Friday, February 29, 2008

The parable of the Rich Man and Lazarus

Stories With Intent: A Comprehensive Guide to the Parables of JesusSo a week ago at "integrate" (the not a typical small group, small group that I've mentioned before) after our lovely dinner we got into a HUGE discussion on heaven and hell which seemed to turn into a conversation about Luke 16:19-31 which is the biblical parable of "The Richman and Lazarus". I kept saying, "But it's a parable!" Which in my mind meant it's not literal it's more metaphor. Plus, I had heard somewhere that Jews didn't even start thinking of an afterlife until about 50 years before Jesus was born. They were still evolving in figuring out their theology on it. So this seems to be about something else instead, it seems about wealth and poverty.

Yesterday I got the parables book "Stories with Intent" by Klyne Snodgrass. It is not a book to take lightly! First of all it's very heavy. But it's also a scholarly research book. Klyne has been working on for years. It's an amazing commentary. says it replaces a whole shelf of his parable books. It is 771 pages.

So due to the fact that this conversation was provocative and I just go this book this morning I spent a bit of time looking at this parable in the Snodgrass book.

Here's a quote that seems to echo what I tried to say, Snodgrass says:
In most scholarly treatments we find the caution that the parable is not intended to give a description of life after death. This caution is both necessary and true and must be emphasized....the use of folkloric themes and the fact that this is a parable with intent other than teaching about he future life should warn against taking the picture too literally.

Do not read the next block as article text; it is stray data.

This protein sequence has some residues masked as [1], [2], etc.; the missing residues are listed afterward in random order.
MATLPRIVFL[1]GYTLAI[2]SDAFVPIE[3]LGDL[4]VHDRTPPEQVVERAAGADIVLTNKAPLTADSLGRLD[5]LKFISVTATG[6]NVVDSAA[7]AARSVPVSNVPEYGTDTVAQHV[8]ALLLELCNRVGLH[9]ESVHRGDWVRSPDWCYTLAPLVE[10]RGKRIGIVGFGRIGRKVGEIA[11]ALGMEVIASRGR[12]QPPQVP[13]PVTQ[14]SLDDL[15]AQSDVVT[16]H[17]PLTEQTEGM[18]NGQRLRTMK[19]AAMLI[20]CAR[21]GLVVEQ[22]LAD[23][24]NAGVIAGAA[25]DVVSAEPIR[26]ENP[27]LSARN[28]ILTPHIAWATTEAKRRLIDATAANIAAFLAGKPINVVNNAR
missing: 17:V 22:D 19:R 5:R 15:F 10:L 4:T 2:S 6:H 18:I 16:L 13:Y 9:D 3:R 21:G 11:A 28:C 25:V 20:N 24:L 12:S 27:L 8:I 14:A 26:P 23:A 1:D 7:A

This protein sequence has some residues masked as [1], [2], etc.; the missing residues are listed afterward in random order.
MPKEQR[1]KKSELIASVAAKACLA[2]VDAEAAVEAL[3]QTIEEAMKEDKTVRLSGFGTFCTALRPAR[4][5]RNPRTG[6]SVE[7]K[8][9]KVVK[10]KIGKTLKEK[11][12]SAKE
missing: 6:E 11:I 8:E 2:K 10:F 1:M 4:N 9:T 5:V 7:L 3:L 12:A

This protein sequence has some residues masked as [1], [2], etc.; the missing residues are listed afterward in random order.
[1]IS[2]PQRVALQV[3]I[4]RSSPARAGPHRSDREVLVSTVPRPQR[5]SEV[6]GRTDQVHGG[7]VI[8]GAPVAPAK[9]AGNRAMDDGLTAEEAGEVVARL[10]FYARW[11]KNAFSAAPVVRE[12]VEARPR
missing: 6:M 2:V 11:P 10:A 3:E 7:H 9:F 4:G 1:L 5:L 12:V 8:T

The problem of understanding biblical material on life after death is much more problematic than most Christians are aware. We know far less, and Scripture is far less clear, than most think.
And so now we are back again to that book I read on my silence retreat...The bible is a very complicated book! I always feel better when a world renowned biblical scholar says we know far less, and scripture is far less clear, than most think! Granted he is only talking about one topic. I am sure he would say (and so would I) that it's very clear on things like love!

1 comment:

Random Reflections said...

You're right about parables. The whole point of them was to use some kind of analogy to get a point across. Taking them on their face value often misses the point and they have to be looked at within the context of why Jesus decided to say what he did in the way that he did.

Sometimes it might have been more helpful(!) not to use a parable because the message might have been more obvious, but it you unpick what a parable is about, it can reveal the most amazing insight and message that would have been totally lost.

They are definitely stories, Jesus was not relating fact and was using stories to illustrate the points he was trying to get across. To take them literally is actually to miss the point.

You've got me thinking now (yet again!) on a whole range of related issues to this.